I have no freaking idea...

Friday, February 13, 2015

The Sledgehammer in a Scalpel World

One of my favorite tools is the sledgehammer. Since my teens I've been strong enough to use them effectively. I've always had one in my kit and there are often jobs to be done that no other chunk of wood and steel can accomplish.

These days I most often use my sledgehammer to split wood when I'm camping. I use a steel wedge or an old hand axe as the cutting edge and the heavy hammer to make my point with the firewood. It is the best way I've found to handle the chore of creating a big stack of manageable and effective fuel for our campfires.

My affection for the sledgehammer is even reflected in my fiction and essays and arguments. Often, I don't bother with the reasons and causes of a situation so much as attacking that happenstance with a handful of probability (or the inevitable). In addition, I prefer the wake of the sledgehammer in matters of reason. Yes, the application of blunt force trauma is sometimes the best tack.

This is partly due to the way I perceive the world, these days. Blacks and whites. Good and evil. Champion and villain. Society is largely made up of the fact that the bad guys won the only battles that count and every struggle in our times is the grudging surrender by the folk who do the work to the few who reap the rewards of that labor. We are given the illusion that we have won an inch, when in fact the antagonists have taken a mile. (This is why liberals sicken me.)

In such a world, why worry with details? It's a fallacy that we can use a skillfully wielded scalpel to repair the damage. What is needed is the only approach remaining: the sledgehammer.

Smash it all down and start the fuck over.

Sooner or later, it's gonna drop.

Ah, those Russian boots tromping all over shattered Berlin. Music!

Wednesday, February 11, 2015

Fantastic (Ditko) Giants

Today I picked up a copy of one book that should have been a part of my collection a long time ago: FANTASTIC GIANTS. Illustrated by Steve Ditko and scripted by Joe Gill, it's a Charlton Comics publication. You can see on the cover where they announce Ditko's name that the company was trying to capitalize on the artist's burgeoning reputation as a fan favorite in those days (mid-60s).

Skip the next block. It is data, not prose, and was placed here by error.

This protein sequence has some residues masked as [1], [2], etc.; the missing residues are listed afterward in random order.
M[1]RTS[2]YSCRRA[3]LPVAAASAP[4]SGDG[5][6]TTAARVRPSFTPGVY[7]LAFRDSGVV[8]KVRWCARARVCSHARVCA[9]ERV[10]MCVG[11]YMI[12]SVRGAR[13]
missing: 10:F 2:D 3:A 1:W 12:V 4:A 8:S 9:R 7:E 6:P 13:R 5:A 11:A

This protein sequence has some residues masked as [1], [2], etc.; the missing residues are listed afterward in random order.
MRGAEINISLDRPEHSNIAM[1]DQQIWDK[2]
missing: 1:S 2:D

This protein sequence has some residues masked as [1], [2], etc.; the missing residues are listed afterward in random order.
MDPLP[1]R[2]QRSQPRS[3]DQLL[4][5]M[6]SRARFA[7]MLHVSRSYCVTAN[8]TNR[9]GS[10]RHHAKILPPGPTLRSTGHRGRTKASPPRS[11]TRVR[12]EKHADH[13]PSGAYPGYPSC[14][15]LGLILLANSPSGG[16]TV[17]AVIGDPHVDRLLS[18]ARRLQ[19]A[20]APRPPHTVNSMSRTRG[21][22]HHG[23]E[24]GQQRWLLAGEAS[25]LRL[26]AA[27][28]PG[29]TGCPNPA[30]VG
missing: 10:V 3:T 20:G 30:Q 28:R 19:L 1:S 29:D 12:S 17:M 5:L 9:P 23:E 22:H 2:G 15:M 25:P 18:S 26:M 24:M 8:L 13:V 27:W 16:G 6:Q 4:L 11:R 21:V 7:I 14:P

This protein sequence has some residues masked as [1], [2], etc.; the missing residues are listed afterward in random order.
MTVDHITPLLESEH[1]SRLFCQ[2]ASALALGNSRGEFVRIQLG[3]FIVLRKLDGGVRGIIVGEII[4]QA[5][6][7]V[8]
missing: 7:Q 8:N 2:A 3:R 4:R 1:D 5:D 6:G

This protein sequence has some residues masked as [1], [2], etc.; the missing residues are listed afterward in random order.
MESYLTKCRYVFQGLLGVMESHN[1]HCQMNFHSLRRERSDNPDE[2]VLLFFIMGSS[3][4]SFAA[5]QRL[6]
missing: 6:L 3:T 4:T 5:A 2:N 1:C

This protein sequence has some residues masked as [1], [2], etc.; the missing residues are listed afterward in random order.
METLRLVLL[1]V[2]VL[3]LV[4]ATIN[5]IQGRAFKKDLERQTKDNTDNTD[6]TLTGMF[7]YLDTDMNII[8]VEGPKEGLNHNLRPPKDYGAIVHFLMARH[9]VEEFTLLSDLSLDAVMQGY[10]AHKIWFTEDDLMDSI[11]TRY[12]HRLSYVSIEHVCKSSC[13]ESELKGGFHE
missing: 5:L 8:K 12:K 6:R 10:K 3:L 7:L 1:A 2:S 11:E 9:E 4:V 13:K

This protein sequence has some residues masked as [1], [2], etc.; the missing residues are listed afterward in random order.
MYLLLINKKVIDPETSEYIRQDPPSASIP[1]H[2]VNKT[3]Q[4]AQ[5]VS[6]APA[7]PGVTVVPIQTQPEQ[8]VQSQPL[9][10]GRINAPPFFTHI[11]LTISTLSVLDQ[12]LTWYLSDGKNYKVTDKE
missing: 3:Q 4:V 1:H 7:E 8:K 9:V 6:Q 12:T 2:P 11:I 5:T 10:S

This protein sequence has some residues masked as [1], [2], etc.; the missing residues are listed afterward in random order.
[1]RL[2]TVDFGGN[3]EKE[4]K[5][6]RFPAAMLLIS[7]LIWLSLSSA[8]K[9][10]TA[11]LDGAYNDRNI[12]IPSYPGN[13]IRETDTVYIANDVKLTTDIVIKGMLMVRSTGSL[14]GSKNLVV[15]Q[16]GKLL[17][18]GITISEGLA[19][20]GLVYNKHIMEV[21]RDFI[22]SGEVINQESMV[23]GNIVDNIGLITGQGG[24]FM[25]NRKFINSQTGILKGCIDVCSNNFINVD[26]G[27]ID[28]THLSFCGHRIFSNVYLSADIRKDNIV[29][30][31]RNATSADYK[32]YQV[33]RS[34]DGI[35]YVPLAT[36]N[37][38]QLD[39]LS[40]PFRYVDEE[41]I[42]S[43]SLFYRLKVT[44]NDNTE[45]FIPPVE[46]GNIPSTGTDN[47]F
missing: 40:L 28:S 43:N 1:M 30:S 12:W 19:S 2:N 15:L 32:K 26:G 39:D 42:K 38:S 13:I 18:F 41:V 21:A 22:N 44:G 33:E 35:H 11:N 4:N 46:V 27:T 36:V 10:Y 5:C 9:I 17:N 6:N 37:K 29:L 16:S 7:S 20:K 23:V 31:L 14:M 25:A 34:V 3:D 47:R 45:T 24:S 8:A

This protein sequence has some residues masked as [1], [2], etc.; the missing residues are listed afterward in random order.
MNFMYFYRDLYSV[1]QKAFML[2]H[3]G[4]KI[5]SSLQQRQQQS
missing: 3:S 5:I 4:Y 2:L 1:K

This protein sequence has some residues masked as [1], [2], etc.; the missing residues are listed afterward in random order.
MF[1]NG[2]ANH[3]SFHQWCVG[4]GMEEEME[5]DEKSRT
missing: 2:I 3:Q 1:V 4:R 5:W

The book is mostly reprints. It features the reprinting of KONGA #1 and GORGO #1, both books based on monster movies from some years earlier which had been adapted for comics form by Ditko and Gill. I already own both of those books, but not this reprint volume joining the two yarns. In addition, you get two new monster stories from Ditko (and, I presume, Joe Gill) that are probably much harder to locate.

The two non-film stories are "With the Help of Hogar" and "The Mountain Monster". The Hogar yarn is a classic Ditko-esque story featuring a twisted leader out to exploit his position with the addition of a monster which he controls. The other one is also a moral fable with a kind of Frankenstein's monster as the sympathetic protagonist. The art in both of these stories is more modern and refined than in either the Konga or Gorgo tales, showing off the evolution of Ditko's style since he'd first illustrated the film adaptations.

One reason I think that I never got a copy before now is that my dad just had so many of them in his back issue stocks. There seemed to have always been twenty to thirty of them floating around the store or warehouse when I was a kid. So I never really looked upon it as something rare or hard to find. Thus, my disdain of having a copy for so long.

The cover of my copy of FANTASTIC GIANTS.
The splash page for the Konga story.
Splash page for the Gorgo part of the book.
Classic Ditko monster. The same kind of story that he had done for so long at Goodman's outfit before he created Spider-Man and Doctor Strange.
Ditko's maturation as an artist is on display.

Monday, February 09, 2015

Rough Job

As it says in the author description, I'm a laborer. Specifically, I deliver mail for the United States Postal Service. It's a tough job. Toughest I've ever had. But I'm reminded of a Marty Feldman quote whenever I think it can't get any worse.

Yeah, there aren't too many things more miserable than working in the cold rain. It sucks. It sucks chimp ass.

However, I arrived home to find that I'd filled in another bit in my Jack Kirby collection. My copy of FANTASTIC FOUR #19 arrived. And actually in a little nicer shape than the seller had indicated. I'm quite happy with it, and relieved to be home and out of the freaking rain.

My copy of FANTASTIC FOUR #19, written and illustrated by Jack Kirby.

Sunday, February 08, 2015

Lardass, or not Lardass? That is the question...

For most of my life since my teens my weight has fluctuated in a really disturbing manner. I've been as heavy as 240+ pounds, or as light as 173 pounds. Throughout the transitions, the weird thing is that I've always stayed relatively active. Even when I'm really fat I still do a lot of outdoor activities--mainly hiking and backpacking. When I'm as fat as I've been I would still have the energy and stamina to hike up steep mountain slopes.

But when I'm thinner I feel a hell of a lot better than when I'm a lardass. So...why would I even allow myself to become a lardass? Outside of the fact that I love food and I enjoy eating, I couldn't say. Perhaps my metabolism is such that I add pounds more easily than most people do. And when I'm fat I desperately want to get back to a lower weight. But then I realize the work and torture involved (extra exercise and bothersome dieting) and continue along as I was, eating and enjoying the good life.